Friday the 13th was a lucky day for Hakvoort Shipyard. It received one of the most prestigious honors a Dutch company can get, the Royal designation. For now on, Royal Hakvoort Shipyard finds itself among a select group permitted to use the title and the royal crown in its logo.
“Koninklijke” in Dutch, “Royal” is an honorary title that comes with several prerequisites. For instance, a company or organization must be a leader in its field of expertise. The ownership and management need clean records, too. Yet another requirement, the company must have national importance, as well as serve a significant role within its community. Furthermore, Royal status is only granted if a company has been active for a minimum of 100 years, and under the same family ownership. Household names like KLM hold the title, as do fellow superyacht builders like the Royal De Vries and Royal Van Lent shipyards of Feadship, along with Royal Huisman.
The Dutch monarch grants the status. Last Friday, the King’s Commissioner for North Holland handed Royal Hakvoort the official honor at the yard (above). Klaas and Albert Hakvoort, the brothers who currently run the business, expressed their pride. “This crowns the work of current and previous generations, which has always been driven by entrepreneurship and passion,” they say. “It is also an enormous compliment to all our staff and subcontractors, who have been working with this family for years.” Furthermore, “We would also like to thank all our clients and their representatives for the faith they have shown in us.”
Royal Hakvoort Shipyard opened its doors in 1919 in Monnickendam. Albert Hakvoort acquired a warehouse, an assortment of shipbuilding equipment, and several lots. He intended to build fishing boats, for the thriving local fishing fleet. It was a big risk, since a miles-long dike, the Afsluitdijk, was coming to the region. However, he persisted, and succeeded. Now in the hands of the fourth generation, the facility is still in Monnickendam, where narrow cobblestone streets and buildings date to the 14th century. Following the switch to yacht construction in the 1980s, the yard completed its first custom project, the 102-foot (31-meter) Tonga. Still around, as La Reina del Mar, she’s completed 10 circumnavigations. More recently, the 209-foot (63.72-meter) Scout saw delivery, in 2019. The image above is from her launch.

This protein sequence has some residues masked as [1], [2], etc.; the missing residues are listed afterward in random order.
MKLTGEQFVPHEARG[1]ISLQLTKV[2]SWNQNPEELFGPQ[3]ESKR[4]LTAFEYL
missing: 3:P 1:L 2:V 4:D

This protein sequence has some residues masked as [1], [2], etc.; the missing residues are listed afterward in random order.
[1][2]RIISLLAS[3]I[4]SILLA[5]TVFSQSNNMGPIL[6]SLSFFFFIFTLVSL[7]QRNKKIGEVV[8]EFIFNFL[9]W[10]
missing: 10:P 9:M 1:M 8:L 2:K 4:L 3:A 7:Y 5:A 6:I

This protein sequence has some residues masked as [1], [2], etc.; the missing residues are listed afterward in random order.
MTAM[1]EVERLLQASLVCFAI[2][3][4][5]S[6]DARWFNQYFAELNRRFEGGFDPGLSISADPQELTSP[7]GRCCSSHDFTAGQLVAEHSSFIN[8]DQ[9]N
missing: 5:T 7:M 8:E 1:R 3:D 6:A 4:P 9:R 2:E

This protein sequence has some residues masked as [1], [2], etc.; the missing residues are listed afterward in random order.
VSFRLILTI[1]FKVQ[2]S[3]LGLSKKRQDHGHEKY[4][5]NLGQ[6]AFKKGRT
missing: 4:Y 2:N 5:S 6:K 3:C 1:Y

With the fourth generation at the proverbial helm, Royal Hakvoort Shipyard can construct megayachts to 213 feet (65 meters). Three projects are under construction right now, too. One is YN251, a 200-footer (61-meter). YN253 measures the same size, although her hull is still underway at her subcontractor’s site. Finally, YN252 is, by comparison, a more modest 148 feet (45 meters).
Royal Hakvoort Shipyard hakvoort.com